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Joe H. Short


Joseph Hunter "Joe" Short left his earthly home Saturday, Jan. 9.
He will be remembered as the man who honorably raised the flag at the Bandera Post Office and on the fields of Bandera Little League before games. Joe will also be remembered for the many times he handed the State Flag of Texas and the United States to young cowboys and cowgirls who would post the colors prior to the beginnings of Bandera Youth Rodeos.
He loved his country and passed the love he shared openly to his fellow Bandera County citizens, young and old.
Joe was born in Bandera on May 23, 1934, to father Leslie E. Short and mother Rachel Hunter Short. His early years were spent roping the cats and dogs in Bandera near the home of his maternal grandparents, Mr. and Mrs. J. Marvin Hunter. Granddad Hunter watched Joe playing and often allowed him to welcome visitors to the Frontier Times Museum while Granddad Hunter busily cataloged items for his museum or penned an article.
At the age of 4, Joe lost his Grandfather Jos. W. Short. The family moved to the big two-story white home on top of the bluff of Bandera Creek about a mile and a half from town. The "Old Short Place" as it was known became the winter home for Joe and his brother Leslie "Bill" Short.
From there, the boys attended school and enjoyed good times living near their beloved Bandera. Joe enjoyed the time he spent in his grandfather's print shop where he was allowed to write and publish his own paper, "Short Stuff." Bandera happenings were printed and Joe's distribution included men away in the service all around the world to those who had moved to all corners of our fine country.
When school ended, the family moved to the Divide. The far northwest corner of Bandera County held the headwaters of the Medina's North Fork and the Short Ranch. Ranching and becoming a stockman was of the utmost importance to Joe and Bill's father, Les. The time spent there dovetailed into a passion for Joe.
After graduating from Bandera High School, he attended college at Tarleton State in Stephenville for two years. After his sophomore year, Joe married his high school sweetheart and began working at the airbase in Hondo. He was also pegged for a job at the Hondo Anvil due to all that his Granddaddy Hunter had taught him about the newspaper and printing business.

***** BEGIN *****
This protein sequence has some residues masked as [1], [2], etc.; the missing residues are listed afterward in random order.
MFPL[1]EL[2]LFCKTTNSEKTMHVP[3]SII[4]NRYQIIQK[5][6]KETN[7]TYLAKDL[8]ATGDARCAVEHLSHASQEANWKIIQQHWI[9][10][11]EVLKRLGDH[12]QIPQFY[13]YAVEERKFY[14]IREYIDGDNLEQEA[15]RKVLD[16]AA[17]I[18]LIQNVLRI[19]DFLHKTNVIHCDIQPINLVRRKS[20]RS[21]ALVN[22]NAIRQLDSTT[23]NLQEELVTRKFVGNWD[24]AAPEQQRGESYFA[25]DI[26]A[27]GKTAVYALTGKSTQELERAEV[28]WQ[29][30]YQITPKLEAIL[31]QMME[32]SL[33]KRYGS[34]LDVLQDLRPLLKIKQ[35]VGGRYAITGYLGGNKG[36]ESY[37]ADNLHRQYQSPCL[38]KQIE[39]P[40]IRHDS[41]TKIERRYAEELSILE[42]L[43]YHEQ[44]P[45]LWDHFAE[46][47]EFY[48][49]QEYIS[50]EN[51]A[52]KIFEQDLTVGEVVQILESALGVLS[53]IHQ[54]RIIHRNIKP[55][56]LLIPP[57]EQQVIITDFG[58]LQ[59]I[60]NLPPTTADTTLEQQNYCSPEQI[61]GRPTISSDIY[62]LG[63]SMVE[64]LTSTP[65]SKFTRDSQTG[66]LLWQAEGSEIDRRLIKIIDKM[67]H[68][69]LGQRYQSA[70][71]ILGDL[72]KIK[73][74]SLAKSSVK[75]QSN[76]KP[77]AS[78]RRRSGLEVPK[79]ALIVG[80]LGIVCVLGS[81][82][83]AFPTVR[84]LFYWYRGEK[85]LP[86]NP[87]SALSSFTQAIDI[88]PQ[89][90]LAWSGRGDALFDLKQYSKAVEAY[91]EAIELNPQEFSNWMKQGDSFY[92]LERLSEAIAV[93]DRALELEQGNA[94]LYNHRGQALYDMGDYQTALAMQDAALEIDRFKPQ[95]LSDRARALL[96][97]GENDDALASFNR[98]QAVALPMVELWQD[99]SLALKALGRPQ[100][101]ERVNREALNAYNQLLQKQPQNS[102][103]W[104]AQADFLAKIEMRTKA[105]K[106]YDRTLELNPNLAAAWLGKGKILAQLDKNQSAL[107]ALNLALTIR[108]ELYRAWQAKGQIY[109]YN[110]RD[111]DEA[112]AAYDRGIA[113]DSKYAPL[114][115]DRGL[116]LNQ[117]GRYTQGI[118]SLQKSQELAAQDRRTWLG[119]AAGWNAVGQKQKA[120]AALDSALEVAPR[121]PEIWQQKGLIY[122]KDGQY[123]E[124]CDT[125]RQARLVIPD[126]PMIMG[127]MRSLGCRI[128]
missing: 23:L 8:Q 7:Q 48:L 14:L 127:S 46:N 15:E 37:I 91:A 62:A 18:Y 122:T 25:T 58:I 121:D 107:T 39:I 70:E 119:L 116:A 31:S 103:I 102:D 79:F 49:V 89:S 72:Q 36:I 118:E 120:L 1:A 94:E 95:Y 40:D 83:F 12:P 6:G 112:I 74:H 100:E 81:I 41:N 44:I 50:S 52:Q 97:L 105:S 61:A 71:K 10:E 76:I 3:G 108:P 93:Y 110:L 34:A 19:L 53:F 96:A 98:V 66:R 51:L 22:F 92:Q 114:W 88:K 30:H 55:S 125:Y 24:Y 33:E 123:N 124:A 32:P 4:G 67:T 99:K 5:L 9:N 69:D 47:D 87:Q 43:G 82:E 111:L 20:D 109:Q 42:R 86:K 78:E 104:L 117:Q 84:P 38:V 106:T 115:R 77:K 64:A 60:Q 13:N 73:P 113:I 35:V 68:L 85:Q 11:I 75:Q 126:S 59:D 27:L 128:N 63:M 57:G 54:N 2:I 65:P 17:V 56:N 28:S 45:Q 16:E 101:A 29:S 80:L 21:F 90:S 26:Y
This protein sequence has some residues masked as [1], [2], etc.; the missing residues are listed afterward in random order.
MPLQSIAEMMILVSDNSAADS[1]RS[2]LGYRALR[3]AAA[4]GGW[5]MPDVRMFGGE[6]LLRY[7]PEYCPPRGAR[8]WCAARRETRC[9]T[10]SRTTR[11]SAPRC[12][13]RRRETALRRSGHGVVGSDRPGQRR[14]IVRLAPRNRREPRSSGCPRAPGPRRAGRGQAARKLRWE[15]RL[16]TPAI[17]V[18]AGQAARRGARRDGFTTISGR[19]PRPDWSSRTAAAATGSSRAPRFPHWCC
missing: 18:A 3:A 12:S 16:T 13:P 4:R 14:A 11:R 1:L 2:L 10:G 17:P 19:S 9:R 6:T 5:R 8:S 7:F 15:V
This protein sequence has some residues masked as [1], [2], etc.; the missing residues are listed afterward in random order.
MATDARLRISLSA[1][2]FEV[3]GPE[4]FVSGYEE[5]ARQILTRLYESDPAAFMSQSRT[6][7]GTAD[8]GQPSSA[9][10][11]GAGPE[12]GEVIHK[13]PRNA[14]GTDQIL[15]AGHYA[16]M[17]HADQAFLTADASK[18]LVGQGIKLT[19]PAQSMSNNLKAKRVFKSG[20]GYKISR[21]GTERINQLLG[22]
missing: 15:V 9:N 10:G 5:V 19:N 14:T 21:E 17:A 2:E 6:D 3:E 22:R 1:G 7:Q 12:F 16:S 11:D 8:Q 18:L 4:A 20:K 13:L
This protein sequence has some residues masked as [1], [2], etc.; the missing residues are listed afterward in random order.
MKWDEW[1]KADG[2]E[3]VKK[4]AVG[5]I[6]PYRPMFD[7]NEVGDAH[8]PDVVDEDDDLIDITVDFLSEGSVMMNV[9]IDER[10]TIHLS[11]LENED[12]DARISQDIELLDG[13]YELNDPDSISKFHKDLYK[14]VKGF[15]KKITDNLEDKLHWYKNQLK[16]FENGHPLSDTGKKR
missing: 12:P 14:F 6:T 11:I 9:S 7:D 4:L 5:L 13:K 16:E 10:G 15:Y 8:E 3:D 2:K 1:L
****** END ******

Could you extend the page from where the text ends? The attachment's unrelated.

The war of 1956-57, the Suez-Sinai, called him to duty. In 1956, Joe was inducted into the United States Army and served with honor, stationed in France, Germany and Lebanon. Joe served his country abroad for two years.
After returning home, his cousin, Ray Marvin Hay, quickly put him to work part-time in his print shop in Bandera. Shortly after, Joe was also asked to work part-time at the Bandera Post Office. With two good part-time jobs, he purchased sheep and leased two farms west of Bandera in Tarpley.
His marriage produced two children, Cynthia Jo and Joseph Bradley. As the children grew, Joe became involved with youth activities in Bandera and the Texas Hill Country. He enjoyed his time behind the plate in an umpire's uniform and behind the table serving as the president of the Bandera County Little League.
From the hard-packed sand of the baseball fields, he turned to the sand loam field of Mansfield Park arena, serving as president of the BYRA-Bandera County Youth Rodeo Association.
Fall and a return to school brought a season of stock shows. Joe assisted community youth as president of the Hill Country District Livestock Show. He was also a director and president of the Bandera County Stock Show.
During his time on the board of the District Stock Show, he built the Angora Goat Show to the largest in the world. Mohair was king for a long while in the Edwards Plateau. Joe truly enjoyed serving as superintendent of the Angora Show for eight years at the District level.
His passion for raising and showing sheep, angora goats, meat goats and cattle was passed down to generations of his family.
For 30 years, Joe enjoyed working with - and for - the people of the Bandera community as their postmaster. He had many a good conversation over the counter with his friends. In 1989, he retired and moved to the Short Ranch on the Divide near Vanderpool.
He and his wife, Shirley Ann Short, shared their love of raising cattle and goats with their grandchildren. For many years, the couple cheered their grandkids on from the grandstands at rodeos, youth baseball and football and stock shows across the state - and sometimes beyond.
When Joe left his earthly home, he left behind daughter Cynthia Jo Edwards and her husband, Randy; son Joe Brad Short and his wife, Leah; step-daughters, Tana K. Jureczki and her husband, Mike, and Teri A. Trull and her husband, Frank; and step-son Keith Eismann and his wife, Jamie, as well as eight cherished grandsons and a granddaughter, who he will be cheering on from Heaven's grandstand.
In lieu of flowers, donations in memory of Joe H. Short may be made to Bandera County Junior Stock Show, PO Box 187, Bandera 78003.